Stomach cancer is cancer arising from the lining of the stomach, it can arise near the junction of the oesophagus and stomach and if it crosses to this junction are called gastro-oesophageal or cardio-oesophageal junction cancers.
About 1900 new cases of stomach cancer are diagnosed each year and the incidence is gradually decreasing due to treatment of Helicobacter Pylori, changes in diet and reduction in smoking.
What are the causes of Stomach Cancer?
One of the strongest risk factors for developing stomach cancer is infection with Helicobacter pylori which is a bacteria infection of the stomach that can cause stomach ulcers and irritation. Treatment of this infection, if found, can reduce the risk of stomach cancer.
Other factors associated with higher risks of stomach cancer includes diets low in fruit and vegetables, a high intake of cured or pickled foods and eating heavily grilled or barbecued meats (charcoaled/burnt areas).
High salt intake has also been associated with an increased risk of developing stomach cancer.
Certain countries have much higher rates of stomach cancer including people from Japan, Korea, China, Chile and Russia.
Some stomach cancer (<5% overall) are associated with certain genetic conditions such as hereditary nonpolyposis colorectal cancer syndrome.
Screening with gastroscopies can potentially detect early cancers in countries with high rates of this cancer (e.g. Japan).
What Are the symptoms of Stomach Cancer?
Stomach cancer may not cause symptoms until the cancer is more advanced.
Symptoms are usually quite generalised and can include unexplained weight loss, loss of appetite, upper abdominal pain or vomiting.
Some people will present with bright red blood or “coffee ground” vomit which is the blood that has been altered by the stomach, problems with swallowing or food getting stuck can also occur particularly with cancers that involve the oesophagus.
What Are the treatments for Stomach Cancer?
The main curative treatment for stomach cancer is the surgical removal of the stomach and surrounding lymph nodes that the cancer can spread to. For patients with “early” stage cancers surgery may be the only treatment they require.
For more advanced cancers, (e.g. spread through the whole thickness of the stomach wall or spread to lymph nodes), but have not spread to other organs, then chemotherapy before and after surgery to improve the chance of cure is often utilised.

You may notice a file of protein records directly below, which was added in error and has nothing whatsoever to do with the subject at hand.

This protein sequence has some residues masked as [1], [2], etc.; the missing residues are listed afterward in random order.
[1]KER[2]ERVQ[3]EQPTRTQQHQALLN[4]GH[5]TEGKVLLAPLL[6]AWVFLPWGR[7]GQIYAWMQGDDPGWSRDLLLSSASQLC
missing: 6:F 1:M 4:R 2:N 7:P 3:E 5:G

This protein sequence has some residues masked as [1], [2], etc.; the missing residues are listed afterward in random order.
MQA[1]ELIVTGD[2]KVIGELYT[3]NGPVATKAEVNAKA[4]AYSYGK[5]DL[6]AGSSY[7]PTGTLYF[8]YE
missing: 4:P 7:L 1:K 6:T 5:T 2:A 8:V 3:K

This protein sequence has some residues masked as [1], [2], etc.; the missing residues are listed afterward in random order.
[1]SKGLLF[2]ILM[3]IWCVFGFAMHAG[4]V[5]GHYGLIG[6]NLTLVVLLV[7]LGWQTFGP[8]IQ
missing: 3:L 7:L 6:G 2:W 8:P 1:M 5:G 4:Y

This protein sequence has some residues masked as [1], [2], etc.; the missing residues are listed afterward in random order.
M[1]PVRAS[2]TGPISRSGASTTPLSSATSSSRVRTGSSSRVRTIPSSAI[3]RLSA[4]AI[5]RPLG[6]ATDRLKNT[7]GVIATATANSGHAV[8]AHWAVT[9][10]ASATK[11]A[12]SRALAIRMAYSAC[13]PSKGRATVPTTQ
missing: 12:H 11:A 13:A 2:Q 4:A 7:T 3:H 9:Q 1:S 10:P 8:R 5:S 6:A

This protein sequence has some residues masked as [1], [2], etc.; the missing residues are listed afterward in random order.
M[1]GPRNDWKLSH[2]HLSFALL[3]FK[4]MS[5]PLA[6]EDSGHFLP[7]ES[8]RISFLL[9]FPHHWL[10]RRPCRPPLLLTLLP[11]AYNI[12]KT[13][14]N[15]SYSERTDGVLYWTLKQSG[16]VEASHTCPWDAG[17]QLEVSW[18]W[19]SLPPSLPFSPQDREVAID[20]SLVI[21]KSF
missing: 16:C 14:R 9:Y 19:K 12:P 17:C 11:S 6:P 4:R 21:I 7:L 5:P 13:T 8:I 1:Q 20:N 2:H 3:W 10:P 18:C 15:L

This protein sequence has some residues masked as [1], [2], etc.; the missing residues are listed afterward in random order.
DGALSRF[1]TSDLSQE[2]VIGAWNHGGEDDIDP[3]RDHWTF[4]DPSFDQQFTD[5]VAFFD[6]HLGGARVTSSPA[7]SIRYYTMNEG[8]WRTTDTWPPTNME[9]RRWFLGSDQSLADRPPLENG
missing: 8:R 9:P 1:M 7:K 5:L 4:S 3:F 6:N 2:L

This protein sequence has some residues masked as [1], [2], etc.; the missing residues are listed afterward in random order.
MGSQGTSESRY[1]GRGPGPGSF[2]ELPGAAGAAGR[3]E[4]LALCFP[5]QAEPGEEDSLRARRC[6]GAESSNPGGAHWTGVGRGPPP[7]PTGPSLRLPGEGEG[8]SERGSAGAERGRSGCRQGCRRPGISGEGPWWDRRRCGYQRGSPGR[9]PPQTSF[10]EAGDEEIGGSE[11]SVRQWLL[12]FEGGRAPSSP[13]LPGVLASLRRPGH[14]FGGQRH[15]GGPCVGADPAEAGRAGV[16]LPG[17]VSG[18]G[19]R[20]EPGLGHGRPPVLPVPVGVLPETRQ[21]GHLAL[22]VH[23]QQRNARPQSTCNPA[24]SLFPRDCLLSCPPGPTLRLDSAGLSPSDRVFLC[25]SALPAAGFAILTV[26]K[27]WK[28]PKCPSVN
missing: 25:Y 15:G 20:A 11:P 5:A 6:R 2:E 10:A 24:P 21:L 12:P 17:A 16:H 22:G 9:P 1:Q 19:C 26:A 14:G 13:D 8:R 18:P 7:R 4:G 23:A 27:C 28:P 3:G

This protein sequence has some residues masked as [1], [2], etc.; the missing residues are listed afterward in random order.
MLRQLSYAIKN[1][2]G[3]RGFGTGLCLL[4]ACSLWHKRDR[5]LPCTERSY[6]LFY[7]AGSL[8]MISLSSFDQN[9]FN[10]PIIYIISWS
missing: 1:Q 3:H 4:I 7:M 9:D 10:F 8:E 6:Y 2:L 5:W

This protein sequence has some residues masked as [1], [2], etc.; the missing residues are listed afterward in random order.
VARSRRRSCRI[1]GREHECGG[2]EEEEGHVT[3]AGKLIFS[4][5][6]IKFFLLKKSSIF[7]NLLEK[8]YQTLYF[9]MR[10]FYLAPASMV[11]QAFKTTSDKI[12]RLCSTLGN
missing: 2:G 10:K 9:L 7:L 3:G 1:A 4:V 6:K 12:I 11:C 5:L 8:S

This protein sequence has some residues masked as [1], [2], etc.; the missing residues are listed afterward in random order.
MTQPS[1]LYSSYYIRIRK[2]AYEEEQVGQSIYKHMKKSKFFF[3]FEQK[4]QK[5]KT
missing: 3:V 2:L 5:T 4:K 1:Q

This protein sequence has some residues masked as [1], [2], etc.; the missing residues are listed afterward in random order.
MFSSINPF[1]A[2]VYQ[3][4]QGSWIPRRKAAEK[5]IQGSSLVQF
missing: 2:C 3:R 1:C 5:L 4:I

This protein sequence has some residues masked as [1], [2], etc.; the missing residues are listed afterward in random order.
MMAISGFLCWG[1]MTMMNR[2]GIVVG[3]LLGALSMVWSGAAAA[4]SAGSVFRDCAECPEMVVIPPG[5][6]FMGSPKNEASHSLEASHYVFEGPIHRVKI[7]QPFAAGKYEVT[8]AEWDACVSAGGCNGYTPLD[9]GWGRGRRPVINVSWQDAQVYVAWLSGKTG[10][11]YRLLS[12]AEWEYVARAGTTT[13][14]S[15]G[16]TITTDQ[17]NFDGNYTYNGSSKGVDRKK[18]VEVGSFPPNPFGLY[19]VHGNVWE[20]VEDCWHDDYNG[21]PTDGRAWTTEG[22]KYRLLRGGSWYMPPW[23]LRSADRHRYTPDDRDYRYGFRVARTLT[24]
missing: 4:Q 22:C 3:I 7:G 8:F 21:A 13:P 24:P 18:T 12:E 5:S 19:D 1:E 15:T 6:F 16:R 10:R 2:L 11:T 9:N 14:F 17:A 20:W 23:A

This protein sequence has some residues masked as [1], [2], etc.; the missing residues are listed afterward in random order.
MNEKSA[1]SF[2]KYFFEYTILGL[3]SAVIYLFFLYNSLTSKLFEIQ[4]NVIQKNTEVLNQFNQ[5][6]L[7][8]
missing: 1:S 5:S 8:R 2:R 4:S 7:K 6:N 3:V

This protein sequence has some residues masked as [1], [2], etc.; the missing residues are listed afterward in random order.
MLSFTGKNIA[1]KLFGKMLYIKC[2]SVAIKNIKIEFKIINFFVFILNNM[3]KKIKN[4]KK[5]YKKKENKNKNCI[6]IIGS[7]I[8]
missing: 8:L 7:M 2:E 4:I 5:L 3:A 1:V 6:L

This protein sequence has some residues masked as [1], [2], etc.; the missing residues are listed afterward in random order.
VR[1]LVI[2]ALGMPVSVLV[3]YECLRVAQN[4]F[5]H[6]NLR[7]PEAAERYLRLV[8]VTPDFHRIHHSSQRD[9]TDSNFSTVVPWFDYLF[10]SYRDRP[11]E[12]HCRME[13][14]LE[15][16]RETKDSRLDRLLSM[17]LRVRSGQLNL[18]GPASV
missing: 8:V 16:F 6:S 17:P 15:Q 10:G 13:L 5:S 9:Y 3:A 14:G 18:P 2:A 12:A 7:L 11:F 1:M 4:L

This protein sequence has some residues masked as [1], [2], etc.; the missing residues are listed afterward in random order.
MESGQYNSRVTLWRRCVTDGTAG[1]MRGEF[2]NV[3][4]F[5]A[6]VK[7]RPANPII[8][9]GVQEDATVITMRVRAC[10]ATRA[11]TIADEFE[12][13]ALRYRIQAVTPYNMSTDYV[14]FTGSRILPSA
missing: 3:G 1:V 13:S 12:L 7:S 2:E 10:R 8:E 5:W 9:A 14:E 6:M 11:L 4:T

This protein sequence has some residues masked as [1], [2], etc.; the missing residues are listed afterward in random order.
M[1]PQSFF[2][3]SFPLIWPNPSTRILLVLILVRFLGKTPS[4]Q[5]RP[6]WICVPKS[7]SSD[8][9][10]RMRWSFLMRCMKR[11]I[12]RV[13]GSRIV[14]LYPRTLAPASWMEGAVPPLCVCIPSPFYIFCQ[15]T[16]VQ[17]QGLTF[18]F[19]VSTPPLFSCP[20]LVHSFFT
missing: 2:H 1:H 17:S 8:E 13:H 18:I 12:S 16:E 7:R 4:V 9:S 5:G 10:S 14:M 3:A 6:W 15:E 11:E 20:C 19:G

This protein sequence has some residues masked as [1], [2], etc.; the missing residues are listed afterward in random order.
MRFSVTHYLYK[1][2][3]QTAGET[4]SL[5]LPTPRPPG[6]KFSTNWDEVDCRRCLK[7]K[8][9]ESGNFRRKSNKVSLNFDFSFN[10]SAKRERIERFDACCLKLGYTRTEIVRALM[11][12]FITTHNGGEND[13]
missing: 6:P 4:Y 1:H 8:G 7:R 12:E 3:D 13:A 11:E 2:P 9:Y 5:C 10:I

Radiation therapy combined with chemotherapy can be given to some patients following surgery if there are features that have a higher risk of recurrence of the cancer in that area (e.g. a cancer reaches the edges of the surgical operative cuts).
Radiation therapy with chemotherapy is sometimes used to help control the tumour and re-strain its growth if surgery is not possible.
Radiation therapy is usually delivered to the stomach and surrounding lymph node areas.
What Are the side effects of Radiation Therapy?
Treatments of stomach cancers may require a multi-modality approach with surgery, chemotherapy and radiation therapy. Each treatment has its own side effects and sometimes the side effects of radiation therapy can worsen side effects from the other treatments.
Side effects of radiation therapy are described as acute or late.
Acute side effects are those that happen during and within a few weeks after treatment. They are usually more temporary and tend to resolve, although this is not always the case. Sometimes severe acute side effects can result in late effects.
Late side effects are side effects that can occur 3 months after completing radiotherapy. Late side effects are less common. They may not show themselves during or immediately after radiation therapy but occur later on. The risk with late side effects is that they could be permanent or irreversible and become a more long term situation.
A recent report on the Intergroup 0116 trial comparing surgery alone to surgery and chemo-radiation therapy showed no significant increase in long term side effects from chemo-radiation therapy.
www.eviq.org.au is a resource for patients written by oncologists that provides detailed information on side effects.
Acute side effects
- Nausea and vomiting – sometimes patient need to be admitted for hydration intravenously
- Loss of appetite
- Loss of taste
- Trouble swallowing
- Painful swallowing
- Loss of weight
- Skin reaction
- Rarely – irritation of the food pipe or stomach that can cause bleeding
Some patients cannot get enough nutrition while the above side effects occur and occasionally need a feeding tube either via the nose (naso-gastric tube) or stomach (gastrostomy tube) to support them while they are having treatment.
Late side effects
- Inflammation or scarring on the lungs that can cause cough and shortness of breath
- Inflammation of the covering of the heart (called the pericardium)
- Inflammation of the liver or deterioration in the function of the liver
- Deterioration in the function of the kidney – this is uncommon
- Narrowing of the food pipe, causing trouble swallowing
- Ulceration of the food pipe or stomach that can cause bleeding too
- Narrowing or ulceration (can cause bleeding) of the small or large bowel
- Very rare – another tumour in years to come as a result of the radiation therapy
The best person to discuss radiation therapy for stomach cancer with is a radiation oncologist. You can ask your Surgeon or General Practitioner for a referral to a Radiation Oncologist for a discussion about whether radiation therapy is a suitable treatment option for you.
Find your closest radiation oncology Treatment Centre
Page last updated: 28/10/2020